Finding “death” everywhere, both within and without, Calaferte strove to attain what he came to designate as simply “life.” Yet “life” for him, in this sense, was an elusive ontological quality. What’s more, this reaching out for “life,” this yearning to cherish and extol it in all its aspects (even the most extreme), cannot be isolated from his increasing interest—as his Carnets reveal—in the purest and most radical Christian conceptions of a”God-filled life.” The “life” that Calaferte envisioned was “divinely-infused.” Such was his faith, and his writings or declarations about his beliefs were not always easily digestible by otherwise admiring readers who much preferred the anarchist to the Christian. (At the end of his life, Tolstoy also combined the two ideologies.) For a man who could evoke matter—and above all, the perishable body—with stunning vividness, Calaferte was no materialist; never, for him, could “life” be reduced to its strictly material configurations. “Dying is an acceptable necessity,” he indeed comments in L’Homme vivant (1994), a litanylike spiritual harangue that was put together during his last days. “What is not acceptable is to live like a dead man.” The title of this posthumously published book speaks for itself.
From his ferocious final period also dates a collection of vivid perceptions of the outside world, Le Monologue (1996), a notebooklike gathering of passing thoughts, arresting dialogues, erotic hallucinations and experimental wordplay, Le Sang violet de l’améthyste (1998), and a dramatic reworking of the Faust motif, Maître Faust (2000). As if this prolificacy were not enough, Calaferte also managed to write the best-selling, much-debated La Mécanique des femmes (1992), later published in the United States as The Way it Works with Women, as well as C’est la guerre (1993—given the same title in its English version), a many-angled recollection of his own grim adolescent experiences of the German Occupation.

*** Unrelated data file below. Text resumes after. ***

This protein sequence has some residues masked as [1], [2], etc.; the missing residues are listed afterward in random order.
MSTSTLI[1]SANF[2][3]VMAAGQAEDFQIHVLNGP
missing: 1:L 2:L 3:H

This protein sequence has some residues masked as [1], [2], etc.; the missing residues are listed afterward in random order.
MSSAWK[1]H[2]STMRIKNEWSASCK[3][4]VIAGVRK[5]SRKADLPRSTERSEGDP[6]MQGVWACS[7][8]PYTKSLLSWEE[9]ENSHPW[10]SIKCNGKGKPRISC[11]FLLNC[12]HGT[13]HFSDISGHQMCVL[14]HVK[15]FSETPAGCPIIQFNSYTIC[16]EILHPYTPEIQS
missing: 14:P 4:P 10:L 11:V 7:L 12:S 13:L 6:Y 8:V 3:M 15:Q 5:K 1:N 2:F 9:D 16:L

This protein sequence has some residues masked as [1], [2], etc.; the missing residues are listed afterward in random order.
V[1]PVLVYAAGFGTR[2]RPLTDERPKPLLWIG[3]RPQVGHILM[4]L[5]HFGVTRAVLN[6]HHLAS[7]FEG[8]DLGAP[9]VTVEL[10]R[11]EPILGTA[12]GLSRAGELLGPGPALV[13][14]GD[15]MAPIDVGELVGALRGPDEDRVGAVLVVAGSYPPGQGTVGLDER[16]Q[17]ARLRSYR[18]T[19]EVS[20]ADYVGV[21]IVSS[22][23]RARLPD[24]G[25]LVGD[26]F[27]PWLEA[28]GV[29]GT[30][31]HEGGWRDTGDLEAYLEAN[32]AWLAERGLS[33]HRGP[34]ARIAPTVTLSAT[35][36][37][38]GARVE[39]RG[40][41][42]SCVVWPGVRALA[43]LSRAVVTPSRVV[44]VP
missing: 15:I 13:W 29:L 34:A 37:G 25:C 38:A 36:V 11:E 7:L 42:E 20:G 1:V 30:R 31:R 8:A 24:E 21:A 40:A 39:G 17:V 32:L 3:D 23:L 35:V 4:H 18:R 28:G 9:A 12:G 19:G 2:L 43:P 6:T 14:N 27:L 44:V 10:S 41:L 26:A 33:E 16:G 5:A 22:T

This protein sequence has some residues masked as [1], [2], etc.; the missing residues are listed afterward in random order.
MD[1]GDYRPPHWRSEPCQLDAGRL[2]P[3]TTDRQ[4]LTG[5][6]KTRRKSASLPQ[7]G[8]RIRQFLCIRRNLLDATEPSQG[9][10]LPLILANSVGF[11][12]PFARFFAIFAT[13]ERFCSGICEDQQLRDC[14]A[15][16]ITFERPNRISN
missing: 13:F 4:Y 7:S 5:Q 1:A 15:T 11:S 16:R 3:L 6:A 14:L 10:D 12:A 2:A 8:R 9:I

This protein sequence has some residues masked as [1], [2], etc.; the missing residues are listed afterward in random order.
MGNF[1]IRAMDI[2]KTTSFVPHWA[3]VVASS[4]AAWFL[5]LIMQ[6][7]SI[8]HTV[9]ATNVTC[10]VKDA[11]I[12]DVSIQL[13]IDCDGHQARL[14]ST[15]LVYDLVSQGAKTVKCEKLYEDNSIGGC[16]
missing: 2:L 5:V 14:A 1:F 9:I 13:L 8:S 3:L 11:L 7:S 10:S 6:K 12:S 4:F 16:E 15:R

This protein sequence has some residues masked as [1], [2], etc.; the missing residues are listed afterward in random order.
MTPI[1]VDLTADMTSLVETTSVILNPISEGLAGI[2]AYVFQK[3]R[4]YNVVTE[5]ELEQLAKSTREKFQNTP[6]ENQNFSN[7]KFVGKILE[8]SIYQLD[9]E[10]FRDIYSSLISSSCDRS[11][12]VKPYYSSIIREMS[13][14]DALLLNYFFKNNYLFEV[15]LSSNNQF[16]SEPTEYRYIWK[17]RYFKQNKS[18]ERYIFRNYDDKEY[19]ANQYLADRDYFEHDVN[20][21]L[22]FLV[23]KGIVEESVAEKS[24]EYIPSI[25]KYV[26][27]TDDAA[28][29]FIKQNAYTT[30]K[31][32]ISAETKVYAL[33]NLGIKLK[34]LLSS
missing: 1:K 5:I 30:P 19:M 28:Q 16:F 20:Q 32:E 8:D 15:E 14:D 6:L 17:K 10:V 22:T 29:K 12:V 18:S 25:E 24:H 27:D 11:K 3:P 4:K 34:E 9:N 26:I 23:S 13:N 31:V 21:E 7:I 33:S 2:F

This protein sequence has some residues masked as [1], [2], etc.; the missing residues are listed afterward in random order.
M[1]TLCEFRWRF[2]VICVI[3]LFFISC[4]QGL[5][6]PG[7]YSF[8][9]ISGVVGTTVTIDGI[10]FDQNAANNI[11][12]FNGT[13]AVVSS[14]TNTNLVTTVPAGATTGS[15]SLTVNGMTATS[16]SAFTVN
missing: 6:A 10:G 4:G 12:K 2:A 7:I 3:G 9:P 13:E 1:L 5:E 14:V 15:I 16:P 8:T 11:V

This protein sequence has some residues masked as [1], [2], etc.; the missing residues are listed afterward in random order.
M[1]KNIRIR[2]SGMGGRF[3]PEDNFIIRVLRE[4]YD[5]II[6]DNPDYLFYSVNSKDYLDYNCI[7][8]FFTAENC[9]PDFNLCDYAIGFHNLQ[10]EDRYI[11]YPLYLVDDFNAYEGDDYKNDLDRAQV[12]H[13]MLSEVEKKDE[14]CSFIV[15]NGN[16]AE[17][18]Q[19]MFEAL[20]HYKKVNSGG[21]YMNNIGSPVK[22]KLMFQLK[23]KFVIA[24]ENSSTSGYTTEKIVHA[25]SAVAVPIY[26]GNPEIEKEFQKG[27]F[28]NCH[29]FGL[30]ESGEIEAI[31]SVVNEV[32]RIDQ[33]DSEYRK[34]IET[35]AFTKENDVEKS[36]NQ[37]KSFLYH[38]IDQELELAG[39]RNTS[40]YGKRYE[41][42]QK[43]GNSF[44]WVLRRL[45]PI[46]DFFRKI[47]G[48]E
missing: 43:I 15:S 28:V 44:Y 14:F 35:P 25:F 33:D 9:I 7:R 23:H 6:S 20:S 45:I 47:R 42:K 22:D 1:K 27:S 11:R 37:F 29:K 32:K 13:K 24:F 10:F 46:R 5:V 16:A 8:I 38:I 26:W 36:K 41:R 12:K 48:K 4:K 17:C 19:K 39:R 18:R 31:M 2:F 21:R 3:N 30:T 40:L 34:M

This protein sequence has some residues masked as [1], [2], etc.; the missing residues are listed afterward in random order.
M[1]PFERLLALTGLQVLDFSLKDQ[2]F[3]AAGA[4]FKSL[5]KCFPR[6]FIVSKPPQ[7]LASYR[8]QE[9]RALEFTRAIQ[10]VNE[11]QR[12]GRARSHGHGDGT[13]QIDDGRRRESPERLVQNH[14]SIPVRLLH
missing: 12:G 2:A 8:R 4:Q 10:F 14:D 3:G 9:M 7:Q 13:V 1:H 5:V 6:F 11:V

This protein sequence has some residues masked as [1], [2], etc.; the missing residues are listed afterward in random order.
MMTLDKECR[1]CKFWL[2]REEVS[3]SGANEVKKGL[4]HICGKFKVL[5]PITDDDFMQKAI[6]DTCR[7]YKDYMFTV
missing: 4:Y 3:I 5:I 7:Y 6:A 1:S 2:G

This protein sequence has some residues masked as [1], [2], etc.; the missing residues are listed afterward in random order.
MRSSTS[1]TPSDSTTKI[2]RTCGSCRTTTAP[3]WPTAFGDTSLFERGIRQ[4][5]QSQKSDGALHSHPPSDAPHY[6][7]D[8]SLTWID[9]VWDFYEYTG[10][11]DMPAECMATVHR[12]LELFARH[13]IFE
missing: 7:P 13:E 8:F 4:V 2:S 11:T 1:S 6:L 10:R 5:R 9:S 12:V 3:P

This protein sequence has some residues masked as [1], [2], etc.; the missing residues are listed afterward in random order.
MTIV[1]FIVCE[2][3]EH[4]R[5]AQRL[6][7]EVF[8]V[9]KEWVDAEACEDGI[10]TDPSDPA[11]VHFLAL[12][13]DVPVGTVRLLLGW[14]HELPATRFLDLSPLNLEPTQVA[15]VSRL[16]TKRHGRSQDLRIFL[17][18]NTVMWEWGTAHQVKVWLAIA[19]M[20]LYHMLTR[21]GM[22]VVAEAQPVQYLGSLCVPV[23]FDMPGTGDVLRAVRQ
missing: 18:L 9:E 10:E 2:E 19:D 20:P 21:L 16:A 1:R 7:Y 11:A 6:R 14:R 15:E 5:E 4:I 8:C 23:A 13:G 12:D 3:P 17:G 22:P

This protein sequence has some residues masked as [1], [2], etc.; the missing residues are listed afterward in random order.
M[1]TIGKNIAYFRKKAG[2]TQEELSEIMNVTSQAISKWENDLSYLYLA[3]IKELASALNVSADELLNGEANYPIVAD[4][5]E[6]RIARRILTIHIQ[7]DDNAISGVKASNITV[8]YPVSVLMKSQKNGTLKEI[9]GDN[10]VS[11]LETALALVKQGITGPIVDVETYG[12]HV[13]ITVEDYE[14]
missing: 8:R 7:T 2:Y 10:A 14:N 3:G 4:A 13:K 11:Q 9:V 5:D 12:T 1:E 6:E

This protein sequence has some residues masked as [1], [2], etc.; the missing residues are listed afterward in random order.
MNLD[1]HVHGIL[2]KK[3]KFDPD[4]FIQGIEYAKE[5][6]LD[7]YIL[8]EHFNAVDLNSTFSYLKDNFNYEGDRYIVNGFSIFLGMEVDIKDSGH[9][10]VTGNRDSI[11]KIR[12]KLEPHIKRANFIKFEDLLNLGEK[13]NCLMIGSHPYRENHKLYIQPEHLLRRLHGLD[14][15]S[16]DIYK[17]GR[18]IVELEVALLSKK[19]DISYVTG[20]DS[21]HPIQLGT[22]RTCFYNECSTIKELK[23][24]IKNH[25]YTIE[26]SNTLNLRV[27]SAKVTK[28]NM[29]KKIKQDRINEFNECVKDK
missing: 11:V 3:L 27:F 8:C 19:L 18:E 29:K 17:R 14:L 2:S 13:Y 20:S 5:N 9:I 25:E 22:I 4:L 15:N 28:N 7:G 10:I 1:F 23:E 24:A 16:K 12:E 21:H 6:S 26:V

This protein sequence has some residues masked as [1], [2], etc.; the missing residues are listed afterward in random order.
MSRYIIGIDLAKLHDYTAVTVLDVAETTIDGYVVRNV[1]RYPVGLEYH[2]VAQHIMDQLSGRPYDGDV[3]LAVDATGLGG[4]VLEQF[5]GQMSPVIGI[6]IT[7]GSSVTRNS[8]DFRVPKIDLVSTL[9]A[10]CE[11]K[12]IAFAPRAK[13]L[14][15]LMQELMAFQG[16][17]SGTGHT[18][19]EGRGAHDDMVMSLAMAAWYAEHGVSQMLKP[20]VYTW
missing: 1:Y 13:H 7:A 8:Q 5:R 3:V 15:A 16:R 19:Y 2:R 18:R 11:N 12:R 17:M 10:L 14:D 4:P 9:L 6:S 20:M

It should be clear by now that these two translations, however welcome, represent barely the rim of the Calaferte volcano. His bibliography includes more than ninety titles. Yet his much too slight presence in English can be compensated for by perusing The Inner Adventure (first brought out in France in 1994), a probing book-length interview made—during Calaferte’s last year—by the French filmmaker Jean-Pierre Pauty (who also produced an impressive documentary film about the author, An Island of Resistance). This exceptionally well-prepared interview, which explores Calaferte’s engagement with philosophical and spiritual questions, is an excellent starting place from which to approach a tentacular oeuvre of Goethean proportions. The man even wrote gentle-hearted nursery rhymes.
Until more of his work is translated, American readers will, above all, have to face up to The Way it Works with Women, a series of crude evocations of female sexuality. But are they, in fact, “crude”? And does a male writer have the right, moral or simply literary, to describe an eroticism that he cannot, by definition, experience? Can he speak for “all women,” as the title suggests? Can he claim to outline the “mechanics” of female sexuality? (In the French title, La Mécanique des femmes, “mécanique” refers to the term as it is used in mathematical physics.) Finally, to return to the enigma haunting Calaferte’s entire oeuvre, in what ways is this book “personal,” “autobiographical”? And even if this particular book is not autobiographical, in what unexpected manner might these ostensibly objective, “obscene” depictions be related to an “inner world”?
With characteristic vigor, Calaferte responds to some of these questions in The Inner Adventure. Yet the long-meditated project underlying The Way it Works with Women cannot fully be accepted, or rejected, unless the epigraph by Paul Valéry, which is left untranslated in the American edition, is taken into account. In one of his own Carnets, Valéry notably muses somewhat obscurely, but ultimately pointedly enough: